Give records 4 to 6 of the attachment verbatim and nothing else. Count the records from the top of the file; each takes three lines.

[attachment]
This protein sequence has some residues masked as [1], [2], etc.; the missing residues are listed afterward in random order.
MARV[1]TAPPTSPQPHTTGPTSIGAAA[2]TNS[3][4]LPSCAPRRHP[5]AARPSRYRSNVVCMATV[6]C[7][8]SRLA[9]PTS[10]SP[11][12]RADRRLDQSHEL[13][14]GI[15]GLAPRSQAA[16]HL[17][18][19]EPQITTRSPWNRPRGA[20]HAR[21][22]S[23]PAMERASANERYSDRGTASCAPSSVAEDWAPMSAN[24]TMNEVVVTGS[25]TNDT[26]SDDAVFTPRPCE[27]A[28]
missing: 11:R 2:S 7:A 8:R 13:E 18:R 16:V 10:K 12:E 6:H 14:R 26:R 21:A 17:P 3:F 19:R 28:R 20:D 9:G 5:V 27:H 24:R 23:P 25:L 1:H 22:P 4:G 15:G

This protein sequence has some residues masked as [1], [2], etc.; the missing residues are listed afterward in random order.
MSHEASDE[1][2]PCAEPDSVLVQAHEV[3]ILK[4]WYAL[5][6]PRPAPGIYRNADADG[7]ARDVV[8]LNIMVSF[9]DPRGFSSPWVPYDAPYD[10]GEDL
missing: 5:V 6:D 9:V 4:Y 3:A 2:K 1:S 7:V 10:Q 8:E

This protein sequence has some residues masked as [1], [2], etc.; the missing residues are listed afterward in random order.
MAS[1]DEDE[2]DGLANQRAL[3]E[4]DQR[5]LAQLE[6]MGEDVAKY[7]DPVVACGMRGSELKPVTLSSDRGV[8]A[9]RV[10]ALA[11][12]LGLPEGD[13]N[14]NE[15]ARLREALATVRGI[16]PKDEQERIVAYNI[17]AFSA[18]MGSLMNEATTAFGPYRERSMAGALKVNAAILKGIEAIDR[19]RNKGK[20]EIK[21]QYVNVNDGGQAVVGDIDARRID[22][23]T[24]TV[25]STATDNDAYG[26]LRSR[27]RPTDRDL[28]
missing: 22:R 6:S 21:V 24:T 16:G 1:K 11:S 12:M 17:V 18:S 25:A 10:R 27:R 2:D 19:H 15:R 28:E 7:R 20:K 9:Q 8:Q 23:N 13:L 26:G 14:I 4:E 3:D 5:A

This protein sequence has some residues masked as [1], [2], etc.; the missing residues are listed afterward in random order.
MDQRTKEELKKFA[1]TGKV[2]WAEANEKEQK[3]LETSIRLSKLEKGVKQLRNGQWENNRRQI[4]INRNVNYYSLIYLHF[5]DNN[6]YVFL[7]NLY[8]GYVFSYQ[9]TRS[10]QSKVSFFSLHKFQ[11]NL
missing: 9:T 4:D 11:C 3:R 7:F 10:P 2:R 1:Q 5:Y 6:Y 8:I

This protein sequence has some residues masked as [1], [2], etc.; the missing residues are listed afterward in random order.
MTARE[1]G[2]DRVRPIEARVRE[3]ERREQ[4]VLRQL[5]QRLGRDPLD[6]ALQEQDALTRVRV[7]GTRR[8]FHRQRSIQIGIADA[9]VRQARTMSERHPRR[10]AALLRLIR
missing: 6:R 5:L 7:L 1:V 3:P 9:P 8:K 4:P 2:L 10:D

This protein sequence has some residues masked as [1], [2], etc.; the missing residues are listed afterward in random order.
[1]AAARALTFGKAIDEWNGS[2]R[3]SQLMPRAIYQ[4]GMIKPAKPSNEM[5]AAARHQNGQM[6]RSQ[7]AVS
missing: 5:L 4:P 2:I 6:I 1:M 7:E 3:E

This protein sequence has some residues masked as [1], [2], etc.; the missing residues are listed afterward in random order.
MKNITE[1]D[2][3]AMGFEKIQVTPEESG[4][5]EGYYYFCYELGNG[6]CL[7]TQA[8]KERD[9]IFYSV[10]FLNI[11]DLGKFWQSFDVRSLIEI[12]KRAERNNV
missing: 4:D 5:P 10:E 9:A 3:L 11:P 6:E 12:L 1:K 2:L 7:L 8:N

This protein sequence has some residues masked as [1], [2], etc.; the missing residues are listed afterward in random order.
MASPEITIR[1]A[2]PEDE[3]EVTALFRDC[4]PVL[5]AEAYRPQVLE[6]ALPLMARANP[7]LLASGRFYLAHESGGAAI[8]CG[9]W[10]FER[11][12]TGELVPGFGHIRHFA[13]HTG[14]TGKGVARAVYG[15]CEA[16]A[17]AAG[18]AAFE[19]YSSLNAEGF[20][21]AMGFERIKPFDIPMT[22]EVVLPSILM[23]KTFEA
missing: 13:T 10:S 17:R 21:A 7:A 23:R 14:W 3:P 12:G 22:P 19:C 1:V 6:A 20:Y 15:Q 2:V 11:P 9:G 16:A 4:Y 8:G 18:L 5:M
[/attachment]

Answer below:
This protein sequence has some residues masked as [1], [2], etc.; the missing residues are listed afterward in random order.
MDQRTKEELKKFA[1]TGKV[2]WAEANEKEQK[3]LETSIRLSKLEKGVKQLRNGQWENNRRQI[4]INRNVNYYSLIYLHF[5]DNN[6]YVFL[7]NLY[8]GYVFSYQ[9]TRS[10]QSKVSFFSLHKFQ[11]NL
missing: 9:T 4:D 11:C 3:R 7:F 10:P 2:R 1:Q 5:Y 6:Y 8:I

This protein sequence has some residues masked as [1], [2], etc.; the missing residues are listed afterward in random order.
MTARE[1]G[2]DRVRPIEARVRE[3]ERREQ[4]VLRQL[5]QRLGRDPLD[6]ALQEQDALTRVRV[7]GTRR[8]FHRQRSIQIGIADA[9]VRQARTMSERHPRR[10]AALLRLIR
missing: 6:R 5:L 7:L 1:V 3:P 9:P 8:K 4:P 2:L 10:D

This protein sequence has some residues masked as [1], [2], etc.; the missing residues are listed afterward in random order.
[1]AAARALTFGKAIDEWNGS[2]R[3]SQLMPRAIYQ[4]GMIKPAKPSNEM[5]AAARHQNGQM[6]RSQ[7]AVS
missing: 5:L 4:P 2:I 6:I 1:M 7:E 3:E